The lawsuits against chemical technology giant Monsanto are multiplying fast these days. Not only is there a class-action lawsuit1 claiming the company’s best-selling herbicide Roundup caused Non-Hodgkin lymphoma in hundreds of plaintiffs2,3 — the outcome of which might influence Bayer’s decision to acquire Monsanto or back out of the deal — farmers are also ganging together to sue Monsanto over crop damage caused by its latest dicamba-containing herbicide.
As feared by many critics, any crop that is not genetically engineered (GE) to be resistant to dicamba is severely damaged by even small amounts of the herbicide — be it food crops, gardens or trees; even other GE crops resistant to herbicides other than dicamba will shrivel and die in its presence. Monsanto promised the XtendiMax with VaporGrip formula is engineered to be less volatile and prone to drift, but real-life effects suggest otherwise.
Dicamba Is an Indiscriminate Plant Killer
In July, the Minnesota Department of Agriculture reported investigating two dozen complaints involving dicamba damage caused by drift.4 As of late September, 368 complaints had been filed in Illinois,5 and Iowa had received 258 reports — a “record number” — by early September.6
Farmers in Arkansas are reporting the same problem. In October 2016, a soybean farmer named Mike Wallace was shot to death in a dispute over dicamba damage caused by drift from a neighboring farm growing dicamba-resistant soy. The damage is so extensive, a number of states, including Arkansas, Missouri and Mississippi, imposed temporary bans on the use of dicamba-containing pesticides this past summer.7 As reported by Star Tribune:8
“Losses blamed on accidental chemical damage could climb into the tens of millions of dollars, if not higher, and may have a ripple effect on other products that rely on soybeans, including chicken. The number of complaints ‘far exceeds anything we've ever seen,’ Arkansas Plant Board Director Terry Walker recently told lawmakers.”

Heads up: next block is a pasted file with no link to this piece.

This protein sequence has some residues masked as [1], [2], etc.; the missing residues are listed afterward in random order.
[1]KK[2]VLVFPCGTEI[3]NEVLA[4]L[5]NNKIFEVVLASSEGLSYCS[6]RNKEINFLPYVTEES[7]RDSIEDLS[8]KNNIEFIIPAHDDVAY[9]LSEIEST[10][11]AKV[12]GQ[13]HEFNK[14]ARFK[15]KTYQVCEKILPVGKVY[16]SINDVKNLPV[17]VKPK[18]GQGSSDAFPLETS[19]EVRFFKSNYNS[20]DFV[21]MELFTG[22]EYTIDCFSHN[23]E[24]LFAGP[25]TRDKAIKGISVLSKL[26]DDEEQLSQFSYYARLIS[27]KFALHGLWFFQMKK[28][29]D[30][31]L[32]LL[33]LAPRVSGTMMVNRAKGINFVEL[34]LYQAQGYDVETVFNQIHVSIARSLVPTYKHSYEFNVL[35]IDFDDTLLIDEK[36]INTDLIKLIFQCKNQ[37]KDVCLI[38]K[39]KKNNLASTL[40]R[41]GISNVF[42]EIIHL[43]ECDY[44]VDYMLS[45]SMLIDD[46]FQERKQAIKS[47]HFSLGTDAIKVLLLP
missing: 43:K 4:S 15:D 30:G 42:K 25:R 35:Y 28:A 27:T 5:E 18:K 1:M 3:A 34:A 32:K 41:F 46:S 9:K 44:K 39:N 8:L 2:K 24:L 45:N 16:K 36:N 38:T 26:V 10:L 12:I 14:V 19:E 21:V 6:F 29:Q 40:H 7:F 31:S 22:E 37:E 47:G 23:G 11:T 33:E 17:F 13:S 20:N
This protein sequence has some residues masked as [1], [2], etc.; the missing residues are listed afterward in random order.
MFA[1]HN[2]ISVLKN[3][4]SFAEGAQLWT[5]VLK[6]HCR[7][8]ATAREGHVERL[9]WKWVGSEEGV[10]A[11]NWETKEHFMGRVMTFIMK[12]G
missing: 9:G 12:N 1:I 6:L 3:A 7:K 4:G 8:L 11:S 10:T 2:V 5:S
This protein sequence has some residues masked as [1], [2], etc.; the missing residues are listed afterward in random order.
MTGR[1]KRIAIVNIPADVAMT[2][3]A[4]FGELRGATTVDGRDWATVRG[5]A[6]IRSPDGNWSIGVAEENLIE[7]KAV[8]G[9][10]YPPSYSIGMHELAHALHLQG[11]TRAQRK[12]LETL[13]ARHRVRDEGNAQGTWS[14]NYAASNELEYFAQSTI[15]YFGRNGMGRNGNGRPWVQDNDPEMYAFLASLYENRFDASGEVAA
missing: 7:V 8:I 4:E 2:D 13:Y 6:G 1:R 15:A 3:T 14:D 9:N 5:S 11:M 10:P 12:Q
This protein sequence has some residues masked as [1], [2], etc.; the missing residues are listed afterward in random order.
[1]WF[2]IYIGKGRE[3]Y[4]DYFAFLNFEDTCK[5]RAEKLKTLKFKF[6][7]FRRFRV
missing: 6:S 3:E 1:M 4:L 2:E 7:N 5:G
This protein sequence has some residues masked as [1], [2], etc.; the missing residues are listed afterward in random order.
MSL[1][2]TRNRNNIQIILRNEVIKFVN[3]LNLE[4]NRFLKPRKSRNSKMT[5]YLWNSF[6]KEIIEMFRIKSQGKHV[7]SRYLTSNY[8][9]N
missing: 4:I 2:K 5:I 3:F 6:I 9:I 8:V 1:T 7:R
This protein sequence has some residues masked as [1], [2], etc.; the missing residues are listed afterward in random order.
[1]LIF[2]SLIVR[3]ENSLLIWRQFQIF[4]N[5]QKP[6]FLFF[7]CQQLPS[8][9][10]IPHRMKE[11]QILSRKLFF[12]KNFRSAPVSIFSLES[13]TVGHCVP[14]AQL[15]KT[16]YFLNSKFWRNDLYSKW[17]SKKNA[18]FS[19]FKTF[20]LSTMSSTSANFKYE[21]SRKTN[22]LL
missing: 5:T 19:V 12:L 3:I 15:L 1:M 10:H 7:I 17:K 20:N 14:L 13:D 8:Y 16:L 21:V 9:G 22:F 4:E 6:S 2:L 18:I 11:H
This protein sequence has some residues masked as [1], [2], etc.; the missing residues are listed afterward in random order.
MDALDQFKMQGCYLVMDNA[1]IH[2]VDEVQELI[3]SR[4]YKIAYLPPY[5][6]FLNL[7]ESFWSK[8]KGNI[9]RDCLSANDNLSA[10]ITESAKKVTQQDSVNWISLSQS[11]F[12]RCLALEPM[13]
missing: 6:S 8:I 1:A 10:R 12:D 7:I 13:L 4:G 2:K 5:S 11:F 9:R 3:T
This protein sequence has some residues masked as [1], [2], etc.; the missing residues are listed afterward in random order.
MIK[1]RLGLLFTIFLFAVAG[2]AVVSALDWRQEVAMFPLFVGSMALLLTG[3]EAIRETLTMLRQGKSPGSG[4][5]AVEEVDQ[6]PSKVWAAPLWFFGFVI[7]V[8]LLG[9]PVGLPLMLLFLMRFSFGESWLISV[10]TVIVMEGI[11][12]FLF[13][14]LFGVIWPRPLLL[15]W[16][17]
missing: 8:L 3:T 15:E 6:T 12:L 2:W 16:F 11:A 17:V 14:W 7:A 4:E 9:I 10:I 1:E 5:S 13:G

More Than 3 Million Acres Damaged by Next-Gen Herbicide
According to The New York Times, 25 million acres of dicamba-resistant soybeans and cotton were planted this year, and Monsanto has its sights set on expanding that to 40 million acres in 2018. Hailed as “the answer” to growing glyphosate resistance9 (thanks to its excessive use on Roundup Ready, i.e., glyphosate-resistant crops), dicamba-resistant plants have quickly turned into a nightmare for those who plant them, and their neighbors:10
“’I’m a fan of Monsanto. I’ve bought a lot of their products,’ said Brad Williams, a Missouri farmer. ‘I can’t wrap my mind around the fact that there would be some kind of evil nefarious plot to put a defective product out there intentionally.’
Yet he has been dismayed both by damage to his soybean crops, which were within a wide area of farmland harmed by dicamba, and by the impact even to trees on his property. Leaves, he said, were ‘so deformed you couldn’t even really identify the differences between them.’”
So far, more than 3 million acres have been damaged by dicamba.11 Speaking with Ohio Valley Resource,12 Kentucky soybean farmer Jacob Goodman compares dicamba drift to “chemical arson” — a reference to the fact that affected plants will curl and shrivel from the chemical burns. He also notes that drift from neighboring farms growing dicamba-resistant crops is making it exceptionally difficult for non-dicamba farms to plan their production.
“Not only can we not tell the amount of crop that we can get at the end of the year, but we can’t price the market ahead in advance and make contracts because we don’t want to over-book and not be able to deliver this fall, because we have to pay the difference.”
Arkansas farmer Kenneth Qualls told The New York Times, “’It’s really divided the farming community … Some of these people who got victimized by this product are probably going to go out of business because of it. They’ll have to put up their equipment for auction, and the people bidding on it will be the ones who put them out of business.”